Dr Phil Hammond, GP, lecturer and presenter of BBC2's Trust Me, I'm a Doctor

Do you ever hark back to the glory days before the boring old randomised controlled trial when doctors either made it up as they went along or experimented on themselves?

To top it all, a few even ate bits of their patients.

Take pellagra. Or rather don't.

It sounds like a pasta dish, but if you dredge the recesses of your mind you may recall that it's characterised by the three Ds – diarrhoea, dermatitis and dementia. Or, to the layman, the runs, scaly skin and madness. Not pretty.

At the turn of this century, doctors were convinced that pellagra was caused by some sort of infection.

In the USA, where this disease had previously been only episodic, suddenly there were huge and totally unexplained outbreaks. Hundreds of people died.

As the Journal of the American Medical Association concluded in 1914 (Vol 62: 8-12), it is in all probability a specific infectious disease communicable from person to person by means at present unknown.

Dr Joseph Goldenberg of the US Public Health Service was keen to find out if it really was infectious and decided to do an experiment.

He started off gently. He extracted blood from one of his patients who had a nasty little outbreak of pellagra and injected it into his own shoulder. Then he collected phlegm from the mouth and nose of the patient and rubbed it into his own mouth and nose.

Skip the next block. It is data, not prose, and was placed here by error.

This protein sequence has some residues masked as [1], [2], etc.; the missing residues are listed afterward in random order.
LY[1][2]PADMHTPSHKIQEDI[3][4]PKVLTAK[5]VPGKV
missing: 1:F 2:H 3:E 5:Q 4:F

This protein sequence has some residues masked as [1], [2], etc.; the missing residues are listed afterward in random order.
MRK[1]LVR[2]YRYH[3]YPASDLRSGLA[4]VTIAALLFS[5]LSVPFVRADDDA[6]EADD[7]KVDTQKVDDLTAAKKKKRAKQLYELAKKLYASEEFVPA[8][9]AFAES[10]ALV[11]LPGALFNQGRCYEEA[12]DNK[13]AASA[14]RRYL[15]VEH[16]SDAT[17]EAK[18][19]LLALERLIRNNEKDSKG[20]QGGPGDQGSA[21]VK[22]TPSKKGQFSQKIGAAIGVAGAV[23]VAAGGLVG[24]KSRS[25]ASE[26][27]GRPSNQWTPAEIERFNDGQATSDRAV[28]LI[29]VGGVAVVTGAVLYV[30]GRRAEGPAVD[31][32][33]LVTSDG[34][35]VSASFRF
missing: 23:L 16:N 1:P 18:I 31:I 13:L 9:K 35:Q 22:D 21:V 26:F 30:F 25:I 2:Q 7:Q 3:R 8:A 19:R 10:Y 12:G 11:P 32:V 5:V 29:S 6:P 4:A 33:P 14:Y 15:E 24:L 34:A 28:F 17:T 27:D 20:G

It's worth remembering that this was a disease for which there was no known cure.

Nausea, vomiting, bloody diarrhoea, depression, psychosis, scaly skin – these were all things he could look forward to if the experiment worked. It didn't.

Alas, he concluded that he hadn't gone far enough, because three days later he decided to go the whole hog.

First he swallowed some sodium bicarbonate to neutralise the acid in his stomach – to maximise his chances of getting infected.

Then he swallowed, in turn, samples of urine, faeces and skin taken from his obliging if somewhat puzzled patient. Not surprisingly, he got one of the three Ds, diarrhoea, but he didn't develop pellagra.

I can't help feeling that, at this point, most people would have decided to give it a rest. But a few days later he was back having another go.

This time he managed to persuade four close friends to join him in once more eating skin, faeces and urine from a pellagra patient. Perhaps he invited his friends round to dinner and just pretended there was nothing else on the menu.

His wife was keen not to be left out, but the thought of her eating another man's skin and faeces was clearly too much for the good doctor. Instead he injected her with blood taken from a woman dying of pellagra. It's nice to know he had some sensitivities.

None of them got pellagra.

Goldenberg repeated this experiment an unbelievable seven times, by which point he must have acquired quite a taste for bits of his patients. He finally convinced himself that this was not an infectious disease.

After many more years of research, he tracked down a cure: brewer's yeast.

Pellagra was finally attributed to a shortage in the diet of one of the B vitamins, niacin, and the reason for the outbreak became clear.

By the turn of the century, people had changed their eating habits, going from wholemeal grain to fancier and finer ground grain. Unfortunately this process also removed some essential vitamins, crucially niacin.

With niacin added back in, the pellagra epidemic disappeared. Good for Goldenberg. So, what can we deduce?

Eating your patients is probably unnecessary. But it's more fun than guidelines.

Guidelines in Practice, December 1998, Volume 1
© 1998 MGP Ltd
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